Diesel vehicles face stricter emissions test in the changes to the 2018 MOT

New changes to the MOT test

It’s no secret that the incumbent UK government is very much in a pro-petrol mindset when it comes to motorists investing in new vehicles. And, while the benefits to the environment are obvious, wholesale adoption of petrol-only models is never going to become a reality, with diesel aficionados advocating the lower running costs, enduring performance, and stronger pulling power.

However, even those motorists firmly in the diesel camp will need to be aware that new guidelines relating to diesel emissions as part of the MOT are set to come into play this May. The changes, which are significantly stricter, essentially ‘lower the limits for diesel cars’.

Three-tier rating

Changes to the MOT in 2018 are best understood when looking at the new three-tier category rating of issues: Dangerous, Major, and Minor. The reclassification of issues into these categories ensures that it will be tougher than ever for older vehicles to pass, with any issues that fall into Dangerous and Major constituting an automatic fail.

So, where do emissions fall and how will this affect diesel vehicles?

“Visible smoke”

The new guidelines are clear on diesel emissions: if the “exhaust on a vehicle fitted with a diesel particulate filter emits visible smoke of any colour” it will be marked as having a Major defect and thus fail the test.

The diesel particulate filter (DPF) is a system designed to help remove soot and diesel particulate matter from the exhaust of your vehicle. In recent years, however, there has been controversy over owners removing the DPF altogether or tampering with the device in order to appear ‘cleaner’ when tested. As such, should there be any impropriety identified regarding the DPF during the MOT test, it will automatically fail.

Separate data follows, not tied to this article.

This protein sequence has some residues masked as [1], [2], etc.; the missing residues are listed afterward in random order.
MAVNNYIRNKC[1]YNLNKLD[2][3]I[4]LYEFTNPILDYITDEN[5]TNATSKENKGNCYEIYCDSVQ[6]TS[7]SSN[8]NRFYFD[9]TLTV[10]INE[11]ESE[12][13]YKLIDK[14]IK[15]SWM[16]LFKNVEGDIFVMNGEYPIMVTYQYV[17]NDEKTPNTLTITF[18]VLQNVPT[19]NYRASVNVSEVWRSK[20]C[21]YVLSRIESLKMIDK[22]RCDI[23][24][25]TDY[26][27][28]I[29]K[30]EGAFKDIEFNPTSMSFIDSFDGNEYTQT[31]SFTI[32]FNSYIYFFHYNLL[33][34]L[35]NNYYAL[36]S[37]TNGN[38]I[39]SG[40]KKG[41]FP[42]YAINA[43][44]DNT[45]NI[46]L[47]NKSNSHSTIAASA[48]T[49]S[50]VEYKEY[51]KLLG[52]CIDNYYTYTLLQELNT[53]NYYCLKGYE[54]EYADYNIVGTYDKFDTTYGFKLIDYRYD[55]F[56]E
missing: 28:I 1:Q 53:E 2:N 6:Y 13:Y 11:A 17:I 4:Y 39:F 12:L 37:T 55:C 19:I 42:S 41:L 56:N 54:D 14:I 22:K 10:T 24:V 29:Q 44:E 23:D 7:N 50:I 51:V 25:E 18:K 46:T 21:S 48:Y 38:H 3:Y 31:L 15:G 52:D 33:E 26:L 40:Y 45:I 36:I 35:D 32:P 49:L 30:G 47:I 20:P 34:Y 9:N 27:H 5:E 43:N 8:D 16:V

Additional changes

The revised MOT test is one of the biggest shake-ups for analysing the roadworthiness of vehicles for 60 years. In addition to having to be compliant with the new emissions testing standards, the changes - which come into effect on May 20, 2018 - also include inspections on:

  • Reversing lights on vehicles first used from September 2009
  • Daytime running lights on vehicles first used from March 2018
  • Front fog lights on vehicles first used from March 2018
  • Rear drive shafts
  • Engine malfunction indicator lamp
  • Fluid leaks posing an environmental risk

What’s more, vehicles aged over 40 years will no longer have to be subject to an MOT test unless the model has been ‘substantially changed’ from its original state.

To find out more about the MOT 2018 changes, or to book your vehicle in for its annual check-up, contact the experienced team at Vanwise Group today. From our dealerships in Dunstable, Harlow, and Maidstone, we’re proud to offer a complete array of aftersales services in addition to a vast selection of quality used commercial vehicles.